I've read Kris Holloways MONIQUE & MANGO RAINS. That's exciting news that she's visiting B&N in January. Will she share her insights about Clinique Monique? That's something I am looking forward to chatting about!
I am interested in THE LEPER COMPOUNT by Paula Nangle.
THE BIG EDDY CLUB by David Rose
GATE OF THE SUN by Elias Khoury
I am placing these books on my holiday wish list (I hope my husband and daughter are reading this post!)
Will you let us know when you are scheduling the chats re these books?
"I am a part of everything that I have read."
12-06-2007 03:57 PM
Readers responded with enormous generosity (through a percentage of book proceeds and private donations)and Kris’ dream is coming true: Clinique Monique, a maternal and child health facility, is now being built and equipped in Monique Dembele’s honor and Monique’s children will be educated, including the girls who normally would not go beyond sixth grade. And the ripples continue: the book is being translated into several languages; medical professionals have begun using the book in their classes; midwives instruct pregnant women to read the book before giving birth; Monique and the Mango Rains has become required reading for thousands of students, an Alaskan book group is knitting caps for newborns in Mali (cotton only!) and, of course, Kris speaks to audiences regularly always reminding them that they don’t need to have millions of dollars to dramatically improve the lives of others, that they alone can make a difference.
12-06-2007 04:29 PM
It's an investigative expose of race, injustice, and serial murder in the Deep South.
Over the course of eight bloody months in the 1970s, a serial rapist and murderer terrorized Columbus, Georgia, killing seven elderly white women. An African American, Carlton Gary, through impetuous and circumstantial prosecution was convicted by an all white jury and sentenced to death. He remains on death row. David Rose has followed this case for a decade in an investigation that led him to the Big Eddy Club —an all-white, members-only club in Columbus, frequented by the town's most prominent judges and lawyers . . . as well as most of the seven murdered women. The Big Eddy Club is a compelling, accessible, and timely exploration of race and criminal justice.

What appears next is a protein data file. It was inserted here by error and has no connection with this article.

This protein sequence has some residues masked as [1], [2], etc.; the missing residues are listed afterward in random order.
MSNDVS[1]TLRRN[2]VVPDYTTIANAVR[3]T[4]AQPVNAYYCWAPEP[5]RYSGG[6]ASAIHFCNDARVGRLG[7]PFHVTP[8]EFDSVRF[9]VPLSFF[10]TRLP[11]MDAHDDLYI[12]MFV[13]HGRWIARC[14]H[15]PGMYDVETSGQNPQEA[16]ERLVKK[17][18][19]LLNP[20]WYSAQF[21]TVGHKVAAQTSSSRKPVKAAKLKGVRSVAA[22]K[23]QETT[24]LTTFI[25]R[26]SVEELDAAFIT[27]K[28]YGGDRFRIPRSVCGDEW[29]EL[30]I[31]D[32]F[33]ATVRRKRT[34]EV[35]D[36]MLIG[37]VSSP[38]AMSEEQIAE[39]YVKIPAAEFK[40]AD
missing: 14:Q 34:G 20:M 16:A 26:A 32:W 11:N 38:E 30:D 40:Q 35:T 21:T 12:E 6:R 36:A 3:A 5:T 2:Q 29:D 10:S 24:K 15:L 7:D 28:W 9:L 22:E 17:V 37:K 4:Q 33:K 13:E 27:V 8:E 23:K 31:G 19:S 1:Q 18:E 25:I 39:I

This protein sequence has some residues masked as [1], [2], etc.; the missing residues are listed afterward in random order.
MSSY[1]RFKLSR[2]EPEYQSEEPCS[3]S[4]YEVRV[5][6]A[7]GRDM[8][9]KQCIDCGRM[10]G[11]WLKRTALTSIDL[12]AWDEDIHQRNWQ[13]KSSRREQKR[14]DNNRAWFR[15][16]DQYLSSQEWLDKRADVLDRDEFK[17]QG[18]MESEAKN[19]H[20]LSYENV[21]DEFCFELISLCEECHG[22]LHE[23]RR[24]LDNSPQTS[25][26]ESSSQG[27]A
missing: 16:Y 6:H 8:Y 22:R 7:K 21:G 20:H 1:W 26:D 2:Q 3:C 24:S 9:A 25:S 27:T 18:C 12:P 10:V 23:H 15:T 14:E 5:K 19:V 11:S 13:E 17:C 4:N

The Leper Compound, By Paula Nangle(fiction), is being published in January by Bellevue Literary Press, an exciting newish publisher. It's already gotten great praise from both Publisher's Weekly and Kirkus!
Gate of the Sun is a beautiful book and very worthwhile. That was one of LVF's first books and the author's new one is about to be published.
12-07-2007 10:30 AM
Absolutely! Shortly, I will list some information about how we will go about reading and talking about LVF books. One sure thing: The extraordinary Kris Holloway, author of MONIQUE AND THE MANGO RAINS, will be back in January. She is heading to Mali this month to visit with MONIQUE's family and check on progress/deliver supplies to CLINIQUE MONIQUE. A portion of the the proceeds of the book and donations from readers have enabled her to fulfill a dream in the time since her book was published: building a modern and safe mother and child health facility near where Monique Dembele's village (where she had no such luxuries). Kris' appearance in Book Explorers this past spring stimulated a terrific discussion (check out the thread).
Looking at the list of LVF books was there anything that caught your eye?
I'm looking forward to hearing from Kris about her trip to Mali.
Jessica posted this link to the Monique and the Mango Rains discussion in another thread. Feel free to read the posts there, but come back here to post your thoughts!